Case Study
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THE ROAD TO RESOLUTION – DEALING WITH GRIEVANCES

Often, organisations rely on traditional grievance policies to fall back on when employee issues arise, but if they’re not tailored with careful thought to the organisation’s culture and values, they can do more harm than good. Recognising this, banking company TSB launched a resolution policy – a progressive alternative to traditional disciplinary and grievance procedures – in April 2020, to improve the way it handled grievances and to help nurture stronger employee relationships.

5th June 2020

As many organisations still do, TSB previously used traditional grievance and harassment policies to handle internal conflict when it arose. This involved lengthy formal processes that required oversight from a third party, and a judgement on the outcome of the complaint.

As is typical with this type of process, cases raised would often never be fully resolved, and someone would be left feeling like they lost out, leaving lasting damage to relationships.

Realising that this process wasn’t a good cultural fit, TSB began to look for more harmonious ways to resolve conflict.

Angela Gibson, senior employee relations manager at TSB, says: “In our organisation, we’re continuously looking to do things better, so if something isn’t working, we look to improve it.

“We believe in being open and saying things straight, and we want employees to feel empowered when it comes to addressing conflict, so that’s why we decided to implement a resolution policy in place of our former grievance and disciplinary policies.”


Working together to resolve the root of the conflict

Resolution policies are designed to provide a collaborative and robust approach to resolving complaints, grievances and disciplinary issues, balancing the rights of all parties with their underlying interests and needs.

“Traditional grievance and harassment frameworks risk supporting a blame culture,” says Angela. “These aren’t things that support our purpose as a bank, rather, we want all parties involved in conflict to feel that they can come together and reach a mutually agreed outcome.”

TSB’s new approach to addressing workplace conflict encourages all employees to be open and up front about issues as soon as they arise, in order to avoid them escalating. The bank hopes that, by encouraging open communication and better conversations, employee relationships will be built on trust, rather than blame.

Its policy supports different routes to resolution for a wide range of issues, from concerns and disputes, to complaints and allegations of bullying and harassment.

“We recognise that each instance of conflict brings with it its own complexities, so our policy ensures employees have a choice on how to proceed when resolving issues,” says Angela. “These choices include early resolution meetings, facilitated conversations or mediation.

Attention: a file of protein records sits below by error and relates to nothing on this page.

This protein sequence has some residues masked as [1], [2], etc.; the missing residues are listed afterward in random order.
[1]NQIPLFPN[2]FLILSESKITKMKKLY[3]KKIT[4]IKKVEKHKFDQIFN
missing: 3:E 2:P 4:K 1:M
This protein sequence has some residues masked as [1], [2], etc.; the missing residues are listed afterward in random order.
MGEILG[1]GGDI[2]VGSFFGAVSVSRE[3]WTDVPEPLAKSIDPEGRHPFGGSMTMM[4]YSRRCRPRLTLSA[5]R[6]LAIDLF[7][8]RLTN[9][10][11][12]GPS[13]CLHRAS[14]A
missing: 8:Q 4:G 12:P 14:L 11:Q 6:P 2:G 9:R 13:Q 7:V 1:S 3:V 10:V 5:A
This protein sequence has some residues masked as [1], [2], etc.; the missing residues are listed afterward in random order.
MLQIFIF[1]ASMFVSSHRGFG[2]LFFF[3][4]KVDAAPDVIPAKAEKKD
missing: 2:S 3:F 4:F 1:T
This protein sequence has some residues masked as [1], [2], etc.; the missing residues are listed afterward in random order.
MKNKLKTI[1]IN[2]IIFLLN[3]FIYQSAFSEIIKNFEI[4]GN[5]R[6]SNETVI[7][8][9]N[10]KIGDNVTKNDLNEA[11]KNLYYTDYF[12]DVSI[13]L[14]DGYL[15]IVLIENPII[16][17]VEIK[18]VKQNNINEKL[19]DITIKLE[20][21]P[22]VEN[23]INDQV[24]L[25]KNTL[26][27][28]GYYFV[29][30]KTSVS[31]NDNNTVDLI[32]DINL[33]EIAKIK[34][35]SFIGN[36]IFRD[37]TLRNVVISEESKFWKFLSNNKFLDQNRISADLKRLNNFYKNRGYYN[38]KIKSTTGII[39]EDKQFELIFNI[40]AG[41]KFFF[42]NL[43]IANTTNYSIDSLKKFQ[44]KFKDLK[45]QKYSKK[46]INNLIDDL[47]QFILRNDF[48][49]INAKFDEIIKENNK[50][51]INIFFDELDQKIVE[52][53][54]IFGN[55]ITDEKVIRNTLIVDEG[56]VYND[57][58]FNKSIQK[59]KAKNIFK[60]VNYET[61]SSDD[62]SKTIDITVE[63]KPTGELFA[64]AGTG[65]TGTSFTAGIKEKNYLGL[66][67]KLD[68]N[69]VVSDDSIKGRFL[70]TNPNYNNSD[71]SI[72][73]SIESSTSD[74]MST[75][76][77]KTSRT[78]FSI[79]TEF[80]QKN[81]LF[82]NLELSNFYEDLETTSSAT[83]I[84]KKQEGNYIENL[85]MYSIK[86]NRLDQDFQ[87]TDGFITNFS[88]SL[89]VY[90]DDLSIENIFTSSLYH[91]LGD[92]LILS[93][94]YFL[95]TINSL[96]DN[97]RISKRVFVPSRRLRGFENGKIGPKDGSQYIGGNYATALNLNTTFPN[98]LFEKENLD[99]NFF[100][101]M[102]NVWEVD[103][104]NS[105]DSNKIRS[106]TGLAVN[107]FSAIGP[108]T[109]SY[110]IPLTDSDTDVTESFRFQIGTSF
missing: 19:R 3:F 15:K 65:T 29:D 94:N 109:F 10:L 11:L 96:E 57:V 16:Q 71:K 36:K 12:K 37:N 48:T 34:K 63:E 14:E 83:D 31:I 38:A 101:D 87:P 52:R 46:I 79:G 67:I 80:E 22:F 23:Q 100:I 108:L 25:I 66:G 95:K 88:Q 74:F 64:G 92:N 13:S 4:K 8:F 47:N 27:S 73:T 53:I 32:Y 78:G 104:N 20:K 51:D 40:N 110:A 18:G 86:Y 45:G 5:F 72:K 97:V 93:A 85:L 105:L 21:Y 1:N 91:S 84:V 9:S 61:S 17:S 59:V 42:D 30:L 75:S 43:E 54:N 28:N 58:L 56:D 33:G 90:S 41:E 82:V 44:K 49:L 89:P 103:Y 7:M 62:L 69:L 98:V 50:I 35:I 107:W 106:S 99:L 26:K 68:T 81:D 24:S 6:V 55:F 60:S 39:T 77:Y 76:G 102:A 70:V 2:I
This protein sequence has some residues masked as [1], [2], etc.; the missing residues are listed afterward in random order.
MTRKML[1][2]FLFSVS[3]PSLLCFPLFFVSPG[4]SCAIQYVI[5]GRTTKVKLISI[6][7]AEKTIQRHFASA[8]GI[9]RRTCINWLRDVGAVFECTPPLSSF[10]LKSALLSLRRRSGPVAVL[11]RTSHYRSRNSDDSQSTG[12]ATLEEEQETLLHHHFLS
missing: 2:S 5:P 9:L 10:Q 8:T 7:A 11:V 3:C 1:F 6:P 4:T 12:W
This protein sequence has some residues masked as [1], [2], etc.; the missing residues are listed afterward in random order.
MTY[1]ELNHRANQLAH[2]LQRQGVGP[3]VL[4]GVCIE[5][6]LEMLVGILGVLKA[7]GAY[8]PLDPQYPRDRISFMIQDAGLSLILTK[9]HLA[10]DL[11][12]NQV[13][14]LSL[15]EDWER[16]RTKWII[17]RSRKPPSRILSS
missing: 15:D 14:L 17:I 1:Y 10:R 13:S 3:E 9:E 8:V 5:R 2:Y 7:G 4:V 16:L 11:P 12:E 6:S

“It’s important for us to provide employees with a number of options for resolution so they can decide for themselves how they are comfortable to proceed and what they think will work best.

“We also have a community of trained internal workplace mediators who are on hand to support employees when they need it, so they’ll never be expected to go through it alone. We are also set up to provide online mediation so that social distancing measures throughout the Covid-19 crisis and working away from the office doesn’t stop us supporting our people when they need it.


The power of people

TSB’s employee relations team worked with conflict management specialists The TCM Group to create and embed its resolution policy, but they were also sure to involve employees throughout the process.

“At TSB, we refer to our employees as ‘partners’, and they’re always key stakeholders in any new policy initiative we introduce: our ‘partner’ consultative forum The Link’, along with our unions, are integral to our consultation process.

“Many employees recognised the power of having good conversations and dealing with issues early on, and saw the resolution policy as an important tool to promote how effective early intervention is.  

“The feedback also recognised the need for outside help when parties are struggling to work things out privately, so investing in expanding our internal mediator population provided people with confidence that there is a community of trained mediators within TSB that are on hand to help.”

TSB’s internal communication team helped the employee relations team to put a spotlight on the launch of the resolution policy back in April, and they plan to use a variety of internal channels to continuously promote it, as well as the principles of effective conflict resolution, ensuring it doesn’t become a one-off initiative that is soon forgotten.

“We have lots of good methods for communicating internally, and our most powerful comms channel for promoting this particular initiative is the resolution policy itself,” says Angela.

“It’s digitally interactive, which makes it ideal for hosting testimonials, promoting the virtues of early resolution and delivering ongoing coaching and learning via a variety of media that’s accessible to everyone, so we’re positive it will have a very important purpose and interest for both employees who are managing conflict, and those who aren’t.”

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